Drunks steal sanitiser for alcohol hit

Bottles of hand sanitiser have been removed or are under lock-down at several hospitals as thieves target the high-alcohol substance to get drunk.

The thefts are being blamed on "excessive alcohol marketing" which an addiction expert claims promotes a heavy drinking culture.

At Waikato Hospital there have been six incidents in the past year involving theft of sanitiser, including one involving a man caught taking 23 bottles. Another man took 15 bottles. One thief tried to drink the hand sanitiser as he ran from security staff.

Waikato District Health Board head of security Dean Ria said a health care assistant was "shoved" when he questioned a man removing a bottle of hand sanitiser from its stand.

"The concern for us is risk to staff and patients of these guys coming onsite to specifically steal Sterigel. The bottles themselves are not of great value or worth.

"It shouldn't be consumed as it can cause gastro-intestinal irritation. It can also cause irritation to the respiratory tract."

Waikato Hospital has now moved the bottles from public lobby areas after a prototype security holder was tested but was found to be uneconomic.

At Auckland's Capri Hospital, which specialises in addiction and mental health, clinic manager Michelle Smith said alcohol-based hand sanitiser was banned because of theft concerns.

She said all hospitals needed to take care around alcohol-based substances.

Capri Hospital uses alcohol-free hand sanitiser and is careful with cough medicine, nail polish remover and methylated spirits because of incidents in the past.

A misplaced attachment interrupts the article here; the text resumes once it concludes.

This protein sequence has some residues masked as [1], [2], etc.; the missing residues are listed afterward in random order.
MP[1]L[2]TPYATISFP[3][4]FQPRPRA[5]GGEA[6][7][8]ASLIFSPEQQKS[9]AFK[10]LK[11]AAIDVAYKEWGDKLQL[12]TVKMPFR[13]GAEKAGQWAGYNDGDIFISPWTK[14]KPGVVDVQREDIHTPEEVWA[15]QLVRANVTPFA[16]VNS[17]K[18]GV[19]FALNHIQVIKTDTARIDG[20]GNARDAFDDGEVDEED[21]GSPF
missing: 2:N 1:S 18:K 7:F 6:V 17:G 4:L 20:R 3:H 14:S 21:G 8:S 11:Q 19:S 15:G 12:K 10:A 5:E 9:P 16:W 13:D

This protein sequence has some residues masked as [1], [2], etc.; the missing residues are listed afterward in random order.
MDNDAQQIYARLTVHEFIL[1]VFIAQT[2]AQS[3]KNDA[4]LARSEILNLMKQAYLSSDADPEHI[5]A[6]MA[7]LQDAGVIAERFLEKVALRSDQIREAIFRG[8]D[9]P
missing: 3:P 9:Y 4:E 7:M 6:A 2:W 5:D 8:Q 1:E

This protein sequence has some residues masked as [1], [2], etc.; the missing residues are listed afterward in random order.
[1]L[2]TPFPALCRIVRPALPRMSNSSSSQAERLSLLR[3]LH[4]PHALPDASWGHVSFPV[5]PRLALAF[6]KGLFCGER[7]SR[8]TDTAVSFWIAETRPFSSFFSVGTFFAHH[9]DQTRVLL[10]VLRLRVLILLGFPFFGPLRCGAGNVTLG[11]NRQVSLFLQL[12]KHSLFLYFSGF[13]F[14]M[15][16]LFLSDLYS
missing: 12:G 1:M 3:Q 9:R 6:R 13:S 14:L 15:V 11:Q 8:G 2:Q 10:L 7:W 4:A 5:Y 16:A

"You are getting pretty desperate and pretty unwell at that point," she said.

Those drinking the substances had lost a measure of impulse control and needed help, Smith said.

National addiction centre director Doug Sellman said he suspected it was a variety of people drinking hand sanitiser.

"Alcohol has been elevated to such a state in New Zealand that it's so linked with everything that's great. It's linked with success, it's linked with happiness.

"If you've got quite a significant amount of alcohol just sitting there in a bottle that can be accessed and mixed up to drink . . . it's what you would expect in a society like ours which is deliberately facilitating a heavy drinking culture."

Canterbury District Health Board chief medical officer Nigel Millar said there had been a couple of incidents of patients drinking hand sanitiser from bottles placed in clinical areas for staff use.

But the hospital would continue to promote sanitisers as they were important for hygiene.

In Invercargill, Queenstown and Dunedin, staff were aware of the risks of patients drinking the substance and precautions had been taken.

Medical toxicologist at the National Poison Centre Michael Beasley said there had been calls to the centre about hand sanitiser, though it was unclear how many had been drinking it to get drunk or for self-harm.

"We don't always hear about the ones in the hospital because often doctors are quite used to treating alcohol poisoning and they may not necessarily ring us with the dangers they see."

Beasley said hand sanitiser was a central nervous system repressant. In a worst-case scenario, it could lead to loss of consciousness and vomiting as well as difficulty breathing.

The alcohol content could be up to 62 per cent.

In 2011, it was reported that Rolleston Prison inmates had been caught getting drunk on hand sanitiser and the prison has since changed to an alcohol-free product.

In Sydney that year a man drank six bottles of hand sanitiser while being treated in hospital for alcohol addiction.

Sunday Star Times